Eating too much toasted bread and french fries may lead to neuropathy.
Foods prepared at high temperatures via frying, grilling or toasting can result in the formation of a substance called acrylamide and scientific studies have proven that long-term exposure to small doses of acrylamide causes nerve damage in the extremities.
Potential symptoms of overexposure to acrylamide include numbness of the limbs, and weakness with lack of coordination in the legs.
Since high temperatures and starchy foods are necessary to form this neurotoxin, the good news is that diets low in fried starchy foods contain very low levels of acrylamide.
Food choice and acrylamide exposure
- Acrylamide has been found primarily in food made from plants, such as potatoes, grain products, and coffee. Acrylamide is not typically associated with meat, dairy, or seafood products.
- Acrylamide is typically found in plant-based foods cooked with high heat (e.g., frying, roasting, and baking), not raw plant-based foods or foods cooked by steaming or boiling.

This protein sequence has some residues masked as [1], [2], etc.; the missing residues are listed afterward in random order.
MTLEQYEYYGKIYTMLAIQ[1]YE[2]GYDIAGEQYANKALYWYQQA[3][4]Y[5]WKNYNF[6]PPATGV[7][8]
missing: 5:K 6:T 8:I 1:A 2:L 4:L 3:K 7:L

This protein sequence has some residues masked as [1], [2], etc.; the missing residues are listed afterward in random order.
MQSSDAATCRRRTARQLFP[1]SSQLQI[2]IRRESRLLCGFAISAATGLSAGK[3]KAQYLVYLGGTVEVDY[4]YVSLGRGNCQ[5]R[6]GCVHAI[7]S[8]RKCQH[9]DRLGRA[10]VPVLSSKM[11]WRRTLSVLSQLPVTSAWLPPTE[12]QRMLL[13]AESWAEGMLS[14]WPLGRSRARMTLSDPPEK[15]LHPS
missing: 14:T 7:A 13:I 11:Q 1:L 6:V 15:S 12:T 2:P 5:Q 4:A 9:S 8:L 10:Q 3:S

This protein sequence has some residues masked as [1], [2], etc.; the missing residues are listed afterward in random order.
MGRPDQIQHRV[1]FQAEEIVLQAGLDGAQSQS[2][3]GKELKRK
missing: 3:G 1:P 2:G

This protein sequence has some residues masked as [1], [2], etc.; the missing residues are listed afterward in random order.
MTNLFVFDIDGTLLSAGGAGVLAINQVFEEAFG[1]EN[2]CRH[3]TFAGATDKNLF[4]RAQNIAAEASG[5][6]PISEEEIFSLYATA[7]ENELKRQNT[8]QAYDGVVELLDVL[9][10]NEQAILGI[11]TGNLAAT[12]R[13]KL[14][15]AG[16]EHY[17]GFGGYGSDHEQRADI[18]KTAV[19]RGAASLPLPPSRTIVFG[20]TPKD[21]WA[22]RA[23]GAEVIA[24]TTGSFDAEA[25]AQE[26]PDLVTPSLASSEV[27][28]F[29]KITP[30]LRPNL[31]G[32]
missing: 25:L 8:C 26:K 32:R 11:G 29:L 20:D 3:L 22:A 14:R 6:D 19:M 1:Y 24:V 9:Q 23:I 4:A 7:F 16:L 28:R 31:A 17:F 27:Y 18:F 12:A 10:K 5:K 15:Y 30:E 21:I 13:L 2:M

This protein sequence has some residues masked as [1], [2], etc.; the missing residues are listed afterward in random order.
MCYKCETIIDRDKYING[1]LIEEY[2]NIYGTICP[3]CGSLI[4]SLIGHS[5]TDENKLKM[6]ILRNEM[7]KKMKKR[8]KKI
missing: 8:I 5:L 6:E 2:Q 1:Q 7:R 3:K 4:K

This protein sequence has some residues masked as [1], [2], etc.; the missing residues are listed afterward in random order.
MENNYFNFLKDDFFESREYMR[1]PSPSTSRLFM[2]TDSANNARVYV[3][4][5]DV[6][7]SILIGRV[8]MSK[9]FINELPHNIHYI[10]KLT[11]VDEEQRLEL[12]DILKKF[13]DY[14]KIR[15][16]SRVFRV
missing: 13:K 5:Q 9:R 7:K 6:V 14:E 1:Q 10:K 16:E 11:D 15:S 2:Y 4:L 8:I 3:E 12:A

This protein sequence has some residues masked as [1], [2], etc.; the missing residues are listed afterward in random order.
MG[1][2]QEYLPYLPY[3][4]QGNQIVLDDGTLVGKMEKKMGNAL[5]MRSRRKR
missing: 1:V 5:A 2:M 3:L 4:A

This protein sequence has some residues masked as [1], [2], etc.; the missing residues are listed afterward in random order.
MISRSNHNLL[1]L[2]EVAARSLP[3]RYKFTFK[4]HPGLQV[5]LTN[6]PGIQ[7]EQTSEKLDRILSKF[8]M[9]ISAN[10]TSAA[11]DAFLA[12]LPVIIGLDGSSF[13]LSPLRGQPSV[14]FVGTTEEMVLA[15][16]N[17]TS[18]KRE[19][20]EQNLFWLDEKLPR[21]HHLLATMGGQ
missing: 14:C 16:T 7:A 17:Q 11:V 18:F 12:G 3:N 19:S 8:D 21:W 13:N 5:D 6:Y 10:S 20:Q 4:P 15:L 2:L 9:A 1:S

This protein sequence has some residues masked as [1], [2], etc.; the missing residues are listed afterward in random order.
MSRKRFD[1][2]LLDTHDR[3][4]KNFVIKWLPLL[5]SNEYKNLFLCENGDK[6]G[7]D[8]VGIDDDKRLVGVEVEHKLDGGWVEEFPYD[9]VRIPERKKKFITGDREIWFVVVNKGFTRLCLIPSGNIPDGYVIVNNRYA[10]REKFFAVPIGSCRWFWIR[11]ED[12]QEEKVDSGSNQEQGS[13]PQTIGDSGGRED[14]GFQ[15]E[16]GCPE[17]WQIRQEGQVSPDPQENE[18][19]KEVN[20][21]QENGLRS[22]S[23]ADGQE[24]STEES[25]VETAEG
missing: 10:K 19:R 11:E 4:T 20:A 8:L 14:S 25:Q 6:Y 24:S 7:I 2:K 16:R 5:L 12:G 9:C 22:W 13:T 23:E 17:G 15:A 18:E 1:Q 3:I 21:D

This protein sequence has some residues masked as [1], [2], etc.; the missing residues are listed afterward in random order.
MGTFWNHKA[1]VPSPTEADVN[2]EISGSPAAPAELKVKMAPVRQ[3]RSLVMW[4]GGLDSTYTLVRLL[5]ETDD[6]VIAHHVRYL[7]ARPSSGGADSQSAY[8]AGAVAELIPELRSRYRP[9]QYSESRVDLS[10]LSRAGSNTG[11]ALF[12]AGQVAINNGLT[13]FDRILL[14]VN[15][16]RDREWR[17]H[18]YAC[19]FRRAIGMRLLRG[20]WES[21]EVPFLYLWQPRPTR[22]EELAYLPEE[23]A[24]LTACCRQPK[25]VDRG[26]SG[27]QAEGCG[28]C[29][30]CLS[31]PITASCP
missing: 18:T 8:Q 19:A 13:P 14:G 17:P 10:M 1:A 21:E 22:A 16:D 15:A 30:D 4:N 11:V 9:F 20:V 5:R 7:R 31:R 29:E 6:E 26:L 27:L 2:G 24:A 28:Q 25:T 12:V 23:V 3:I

- Some foods are larger sources of acrylamide in the diet, including certain potato products (especially French fries and potato chips), coffee, and foods made of grains (such as breakfast cereal, cookies, and toast).
There are a couple of nutritional supplements that are believed to offer protection against acrylamide’s toxicity:
One study indicated N-acetyl-cysteine and lipoic acid have been shown to be protective against acrylamide’s toxic effects and offer a dietary means of counteracting acrylamide’s bad effects.
Another study showed that acrylamide’s neurotoxicity was due to a dramatic reduction in glucose metabolism in nerve cells, and that lipoic acid could help prevent this negative effect and help restore normal metabolism and prevent damage.